TG: Have there been any struggles that you have had in the classroom that you have not had before?

CM: In college versus high school the big difference is that students wouldn’t take a class if they didn’t want to. This is different because I have to work with students that have little interest in the class and for this reason they give less effort for this class.

TG: Did you personally learn anything from MHS?

CM: I came in fully confident with my content knowledge but the PD’s/New Teacher Meetings helped to develop my pedagogy. It became very clear to me that Mamaroneck values clear instructions, expectations and feedback at all times. Also that Mamaroneck values teachers knowing their students as individuals and not just as people to teach for 50 minutes. I learned more effective and efficient teaching strategies, closing a lesson-unit/exit strategy, assessment strategies, grading and technology in the classroom, to name a few. For example, after every test I analyze my students’ performance to see common mistakes to perhaps improve my teaching of specific topics. I was also instructed to change the seating arrangement in my classroom to clusters of four to better facilitate collaborative learning, independence and active engagement among students. The entire administration has taught and shaped me as a teacher. I had the content and knowledge for being great teacher but they have helped to work on my pedagogy.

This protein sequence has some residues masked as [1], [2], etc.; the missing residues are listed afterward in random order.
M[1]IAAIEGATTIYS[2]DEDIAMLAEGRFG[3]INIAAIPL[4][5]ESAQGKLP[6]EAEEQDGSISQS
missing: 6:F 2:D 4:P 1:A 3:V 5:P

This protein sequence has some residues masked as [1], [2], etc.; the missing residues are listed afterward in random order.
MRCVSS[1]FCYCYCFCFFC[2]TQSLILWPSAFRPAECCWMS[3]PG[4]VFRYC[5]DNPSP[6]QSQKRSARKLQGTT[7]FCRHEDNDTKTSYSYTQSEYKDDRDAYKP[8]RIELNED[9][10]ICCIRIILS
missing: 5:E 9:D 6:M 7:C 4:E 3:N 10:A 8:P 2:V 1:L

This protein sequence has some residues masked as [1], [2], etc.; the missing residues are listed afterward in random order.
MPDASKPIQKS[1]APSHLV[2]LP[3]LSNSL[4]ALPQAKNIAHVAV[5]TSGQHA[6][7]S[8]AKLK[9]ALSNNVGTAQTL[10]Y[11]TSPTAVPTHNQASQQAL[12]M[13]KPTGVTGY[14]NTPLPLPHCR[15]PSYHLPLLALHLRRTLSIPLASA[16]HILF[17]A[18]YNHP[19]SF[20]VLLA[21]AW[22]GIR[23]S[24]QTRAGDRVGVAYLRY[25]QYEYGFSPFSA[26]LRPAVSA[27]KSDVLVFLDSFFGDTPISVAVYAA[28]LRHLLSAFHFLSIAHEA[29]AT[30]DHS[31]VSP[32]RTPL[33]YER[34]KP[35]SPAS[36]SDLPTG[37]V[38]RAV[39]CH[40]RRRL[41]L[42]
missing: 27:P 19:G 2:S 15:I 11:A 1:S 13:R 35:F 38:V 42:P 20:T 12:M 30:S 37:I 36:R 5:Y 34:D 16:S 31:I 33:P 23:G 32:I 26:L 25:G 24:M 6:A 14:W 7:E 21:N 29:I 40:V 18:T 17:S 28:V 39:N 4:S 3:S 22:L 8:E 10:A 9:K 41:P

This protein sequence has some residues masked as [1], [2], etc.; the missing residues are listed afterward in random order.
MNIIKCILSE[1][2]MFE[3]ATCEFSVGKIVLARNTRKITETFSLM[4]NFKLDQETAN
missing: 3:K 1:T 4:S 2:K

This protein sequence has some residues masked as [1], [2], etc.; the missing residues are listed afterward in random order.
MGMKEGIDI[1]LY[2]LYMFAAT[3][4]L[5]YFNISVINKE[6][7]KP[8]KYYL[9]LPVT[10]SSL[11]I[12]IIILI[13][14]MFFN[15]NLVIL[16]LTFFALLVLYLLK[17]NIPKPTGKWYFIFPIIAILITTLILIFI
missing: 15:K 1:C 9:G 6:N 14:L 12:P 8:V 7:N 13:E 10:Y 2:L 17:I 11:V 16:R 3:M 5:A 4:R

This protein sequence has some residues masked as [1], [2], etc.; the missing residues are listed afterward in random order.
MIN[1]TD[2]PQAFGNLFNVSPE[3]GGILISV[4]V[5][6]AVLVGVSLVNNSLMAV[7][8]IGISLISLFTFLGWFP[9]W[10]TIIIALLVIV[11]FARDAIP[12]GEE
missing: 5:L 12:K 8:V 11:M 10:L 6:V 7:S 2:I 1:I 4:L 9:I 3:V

TG: What are your views about MHS use of technology and the iPads in the school? Are they a positive tool for learning or do you think they distract student’s focus away from the class room?

CM: Having iPads in the classroom is a great technologic advancement. It is extremely necessary. Without embracing this technology, we would be regressing. This tool enables communication to flow effectively between teachers with their students. For instance, I can talk to all my students with a simple email or post on eChalk. Even though, I am a beginner and have my work cut out for me, I am embracing this technology for my classroom. In addition, personally, I think that cellphones are more of a distraction in class than the iPad, since the teachers and the administration regulates the iPads use.

By Gabriella Tucciarone